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Harold and Kumar recapture their spirit for the holidays

2.5 out of 4 stars


It's been seven years since Harold and Kumar went to White Castle and three since they escaped from Guantanamo Bay.

In the years since those films came out, Kal Penn has worked in the White House while John Cho has appeared in a string of television shows and J.J. Abrams' Star Trek. Whatever their other projects, the Harold and Kumar stoner franchise has become more popular than the burger joint that helped make it famous. A third instalment was inevitable.

And so, just in time for the holidays, we have A Very Harold & Kumar 3D Christmas. That sound you just heard was a million lighters firing up a million joints. And because weed smokers love math, we're breaking the movie down by the numbers:

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2 Years since Harold (Cho) and Kumar (Penn) have seen each other. Tired of Kumar always getting them into trouble, Harold has got a job on Wall Street, a beautiful house in the suburbs which he shares with his wife, and a new best friend, a square dad named Todd (played by Thomas Lennon). Kumar, meanwhile, has a beard and a bong, a filthy apartment and a pregnant ex-girlfriend.

1 Number of suspicious packages that Kumar must deliver to Harold, thus reuniting them.

3 Minimum number of self-referential 3-D jokes. We get it, the movie is in 3-D. The effects – smoke rings coming right at you, eggs being tossed, etc. – and the jokes about them would no doubt be awesome if you're in this movie's target audience. Instead, they come off as gratuitous and only mildly amusing. But isn't gratuitous and only mildly amusing the definition of 3-D?

84 Percentage of Neil Patrick Harris's awesomeness on display. His role as a fictional version of himself in the first movie was so ridiculously out of left field – Doogie Howser as drug-addled actor wandering around on ecstasy – that it single-handedly revived his career. He took the character to all new lows in the second instalment, Harold & Kumar Escape from Guantanamo Bay. So low, in fact, that there really aren't any more comic depths to sink to. He's still funny, but the obligatory cameo offers nothing more than exactly what you've come to expect.

12 Height, in feet, of the fir tree Harold must get and have home by midnight. Harold's fearsome father-in-law (Danny Trejo) loves Christmas so much he not only wears sweaters with Christmas trees on them, he also seems ready to kill Harold if he doesn't get that tree (which doesn't seem in the Christmas spirit).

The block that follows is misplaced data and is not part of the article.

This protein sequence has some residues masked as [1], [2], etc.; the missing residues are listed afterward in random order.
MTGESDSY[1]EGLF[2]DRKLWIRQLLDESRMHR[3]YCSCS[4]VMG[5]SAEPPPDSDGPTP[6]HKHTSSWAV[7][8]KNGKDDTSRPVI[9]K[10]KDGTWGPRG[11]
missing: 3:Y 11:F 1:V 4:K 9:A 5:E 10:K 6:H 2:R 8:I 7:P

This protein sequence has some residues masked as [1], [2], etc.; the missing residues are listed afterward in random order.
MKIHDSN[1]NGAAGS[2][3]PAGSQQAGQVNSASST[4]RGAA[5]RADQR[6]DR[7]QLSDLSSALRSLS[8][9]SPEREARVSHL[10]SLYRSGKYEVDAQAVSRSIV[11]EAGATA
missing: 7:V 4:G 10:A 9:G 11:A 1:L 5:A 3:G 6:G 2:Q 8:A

0 Number of feature films previously helmed by director Todd Strauss-Schulson. But he does an entirely capable job with the material, guided surely by the script by Jon Hurwitz and Hayden Schlossberg, who wrote the two previous Harold & Kumar movies.

5:2 Ratio of minor chuckles to full-on belly laughs offered by the material. Patton Oswalt as a mall Santa who peddles dope with holiday-themed names such as Rudolph the Red-Eyed Reindeer is in the former category, while an X-rated homage to A Christmas Story falls in the latter.

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4 Rank, minimum, on any list of live-action holiday movies with classic Claymation sequences. High on an unknown substance, Harold and Kumar share a hallucinatory vision of being plasticine people chased by a very large, very angry snowman. It's not only one of the film's funniest sequences, it's also a good indication of how much lighter this movie is compared to Harold & Kumar Escape From Guantanamo Bay. Other than an early scene of Wall Street protesters, they've vaporized the politics and returned to the absurdist stoner silliness that made the first film a cult hit. The laughs may not be as strong as they were the first time, and the sense of discovering something fantastically illicit may have faded to mellow, familiar charms that come with the occasional giggle fit, but that's life as a stoner comedy.

A Very Harold & Kumar 3D Christmas

  • Directed by Todd Strauss-Schulson
  • Written by Jon Hurwitz and Hayden Schlossberg
  • Starring Kal Penn, John Cho and Neil Patrick Harris
  • Classification: 18A
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